Against the background of the developing Israeli music of the 1970s and alongside rising stars Eric Einstein and Shalom Hanoch, Hive, a little different, Shlomo Artzi, Mati Caspi and Tamuz, and parallel to the underground Eastern music, the pop of the singer festivals, and the songs of the Land of Israel which were still considered the most legitimate Israeli music - Tzvika Peak's albums combined a variety of genres that did not fit into any mold.
"Music", with the first disco piece created in Hebrew in the form of "The Automatic Dancer", the blues of "Between the Fingers", the rock'n'roll of "What Now" and the San Remo Festival in "You Changed".
Zvika Pick was a figure who had not been seen in Israel before, who was seen as an outsider and an enigma.
In interviews he told how he longed to belong to the Israeli clique, to those who sat in the cafe and inhabited the Tel Aviv bohemia.
In the series "The end of the orange season" he said the following charged things: "I have never been appreciated like Mati Caspi, who did not write more than me, and was not more successful than me... But when you say 'Zvika Peak' they mean fandom, they say crazy clothes.
Why not music?
This is my only occupation."
In 1978, with the release of "Music", Peak was already seen as a legitimate creator with fans and especially female fans who took the phenomenon of admiration a few steps further. Peak offered songs to Eric Einstein, performed with singers such as Ilana Rubina, Josie Katz, Ruthi Navon and Yefa Yarkoni, composed songs for Chava Elberstein and Oshik Levy and worked with writers such as Yonatan Gefen and Ehud Menor. Despite all this, he is still seen as a strange phenomenon. But in "Nasaf Tishri" he managed to reconcile the many contradictions in his work, won the praise of the critics and seems to have received the ticket The entrance to the world of disco and groove.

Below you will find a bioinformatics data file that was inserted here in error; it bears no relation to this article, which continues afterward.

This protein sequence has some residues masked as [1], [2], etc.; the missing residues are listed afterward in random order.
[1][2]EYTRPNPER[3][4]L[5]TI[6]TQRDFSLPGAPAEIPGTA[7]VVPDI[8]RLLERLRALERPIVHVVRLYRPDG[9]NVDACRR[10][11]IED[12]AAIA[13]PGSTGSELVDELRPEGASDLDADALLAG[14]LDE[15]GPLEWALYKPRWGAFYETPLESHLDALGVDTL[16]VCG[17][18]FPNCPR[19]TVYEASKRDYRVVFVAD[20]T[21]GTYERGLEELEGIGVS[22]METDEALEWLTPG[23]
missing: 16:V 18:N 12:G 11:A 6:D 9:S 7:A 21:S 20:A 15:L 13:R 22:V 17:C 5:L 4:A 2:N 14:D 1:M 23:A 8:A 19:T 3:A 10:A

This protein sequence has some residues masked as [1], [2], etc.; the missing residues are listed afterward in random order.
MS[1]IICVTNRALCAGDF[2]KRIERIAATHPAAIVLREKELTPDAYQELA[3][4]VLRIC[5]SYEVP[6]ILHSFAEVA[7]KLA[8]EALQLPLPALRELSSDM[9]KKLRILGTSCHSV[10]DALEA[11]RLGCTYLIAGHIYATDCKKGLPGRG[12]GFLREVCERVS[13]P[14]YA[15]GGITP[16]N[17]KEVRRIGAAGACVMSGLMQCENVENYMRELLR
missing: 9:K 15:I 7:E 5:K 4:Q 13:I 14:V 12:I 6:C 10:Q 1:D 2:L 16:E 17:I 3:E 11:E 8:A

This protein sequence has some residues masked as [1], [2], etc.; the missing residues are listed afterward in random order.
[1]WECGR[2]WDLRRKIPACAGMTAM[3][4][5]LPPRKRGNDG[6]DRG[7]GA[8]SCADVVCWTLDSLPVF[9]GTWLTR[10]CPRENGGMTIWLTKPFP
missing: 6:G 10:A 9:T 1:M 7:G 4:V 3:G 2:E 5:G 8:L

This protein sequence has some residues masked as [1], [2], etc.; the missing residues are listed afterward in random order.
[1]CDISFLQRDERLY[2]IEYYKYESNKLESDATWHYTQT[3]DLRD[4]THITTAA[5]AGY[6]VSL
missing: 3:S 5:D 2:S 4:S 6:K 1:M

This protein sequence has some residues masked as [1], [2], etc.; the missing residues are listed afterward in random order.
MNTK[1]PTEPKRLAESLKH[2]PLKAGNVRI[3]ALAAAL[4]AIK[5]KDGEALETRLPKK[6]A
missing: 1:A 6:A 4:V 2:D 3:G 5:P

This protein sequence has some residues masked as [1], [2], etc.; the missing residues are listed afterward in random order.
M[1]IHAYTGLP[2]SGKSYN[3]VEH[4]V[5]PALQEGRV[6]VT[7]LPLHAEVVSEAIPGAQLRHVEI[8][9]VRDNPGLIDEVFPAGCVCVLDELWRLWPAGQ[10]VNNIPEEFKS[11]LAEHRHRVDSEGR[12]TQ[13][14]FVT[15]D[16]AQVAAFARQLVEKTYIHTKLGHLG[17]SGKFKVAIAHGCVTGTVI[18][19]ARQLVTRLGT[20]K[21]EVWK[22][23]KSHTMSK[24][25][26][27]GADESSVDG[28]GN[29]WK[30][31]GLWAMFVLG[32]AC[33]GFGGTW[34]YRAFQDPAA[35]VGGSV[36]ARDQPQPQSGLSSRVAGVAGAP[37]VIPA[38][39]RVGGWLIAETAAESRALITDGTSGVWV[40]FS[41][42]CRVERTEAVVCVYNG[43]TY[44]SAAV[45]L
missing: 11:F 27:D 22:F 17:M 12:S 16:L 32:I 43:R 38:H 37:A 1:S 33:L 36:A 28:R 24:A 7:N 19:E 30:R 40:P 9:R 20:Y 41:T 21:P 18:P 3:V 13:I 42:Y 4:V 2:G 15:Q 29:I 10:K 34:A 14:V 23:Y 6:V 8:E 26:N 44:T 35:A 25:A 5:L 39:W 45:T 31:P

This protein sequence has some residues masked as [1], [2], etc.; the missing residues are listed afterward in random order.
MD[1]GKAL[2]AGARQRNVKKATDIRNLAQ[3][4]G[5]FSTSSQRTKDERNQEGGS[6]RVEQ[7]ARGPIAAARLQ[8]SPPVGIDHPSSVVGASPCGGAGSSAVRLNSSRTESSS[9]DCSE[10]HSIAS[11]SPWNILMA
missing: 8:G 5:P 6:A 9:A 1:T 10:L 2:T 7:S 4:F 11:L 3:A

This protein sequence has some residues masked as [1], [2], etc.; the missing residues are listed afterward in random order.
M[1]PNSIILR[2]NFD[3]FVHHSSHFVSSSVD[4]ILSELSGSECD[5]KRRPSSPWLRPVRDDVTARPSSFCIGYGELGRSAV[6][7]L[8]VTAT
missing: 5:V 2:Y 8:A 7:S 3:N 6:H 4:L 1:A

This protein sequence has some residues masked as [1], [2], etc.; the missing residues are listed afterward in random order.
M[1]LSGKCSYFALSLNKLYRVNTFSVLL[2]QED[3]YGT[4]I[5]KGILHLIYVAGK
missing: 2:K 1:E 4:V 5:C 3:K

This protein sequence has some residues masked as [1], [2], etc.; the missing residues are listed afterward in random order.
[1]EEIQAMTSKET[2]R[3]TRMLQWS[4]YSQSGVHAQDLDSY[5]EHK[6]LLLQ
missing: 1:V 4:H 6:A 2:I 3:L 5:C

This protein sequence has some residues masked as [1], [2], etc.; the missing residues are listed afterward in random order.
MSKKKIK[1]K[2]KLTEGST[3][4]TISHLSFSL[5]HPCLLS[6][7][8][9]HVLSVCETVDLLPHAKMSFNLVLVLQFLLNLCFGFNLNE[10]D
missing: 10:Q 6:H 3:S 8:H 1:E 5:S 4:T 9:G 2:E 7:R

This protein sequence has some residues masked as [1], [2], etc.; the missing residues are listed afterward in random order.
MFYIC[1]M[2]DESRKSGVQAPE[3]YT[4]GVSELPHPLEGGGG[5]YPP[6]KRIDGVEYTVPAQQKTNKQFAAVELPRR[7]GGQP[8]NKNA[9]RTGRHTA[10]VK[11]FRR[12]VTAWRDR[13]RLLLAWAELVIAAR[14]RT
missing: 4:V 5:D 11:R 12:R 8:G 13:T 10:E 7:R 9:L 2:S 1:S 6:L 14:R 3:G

Zvika Peak with his uncle Topaz, 1985, photo: Moshe Shay
Pick grew up in the fringe clubs, but also reached Tsotah and the Soldier's Home.
The young audience of the late 1970s was actively present at his performances, dancing and going wild, and with the economic prosperity and the optimistic atmosphere of that period, the big events began on the glittering stages, including the 'Youth City' event and the 'Noivah' festival in Sinai - both of which starred Peek in performances that drew reactions Great and hugs.
"Pop" is not a dirty word
In the early 1980s, with the groundbreaking albums of Tislam's "Strong Radio", Benzin's "24 Hours", Shalom Hanoch's "White Wedding" and more, disco-pop was considered inferior to the "important" rock and roll, but Peak's contribution Israeli pop today is seen as formidable without any feelings of inferiority to the other genres.
He not only changed pop, the sounds and the concert experience, he also created the colorful show, accompanied by dancers, glittering clothes and make-up, which set new standards of sound, lighting, playing and shaped the reactions of the audience.
In the following years, the relevance is decreasing, but his influence only gnaws more at the Israeli musical wave.
He came back to himself only in the 90s, with the construction of the flamboyant "Maestro" image, a certain parody, a certain willingness to embrace, this thanks to the tremendous growth in recent years of rhythmic catchy pop accompanied by a polished performance and elaborate music videos (Static and Ben El, Noah Kirel, Anna Zak and more) .
We must not forget who was the first to do it, and paved, knowingly or not, the way for today's pop stars.
were we wrong
We will fix it!
If you found an error in the article, we would appreciate it if you shared it with us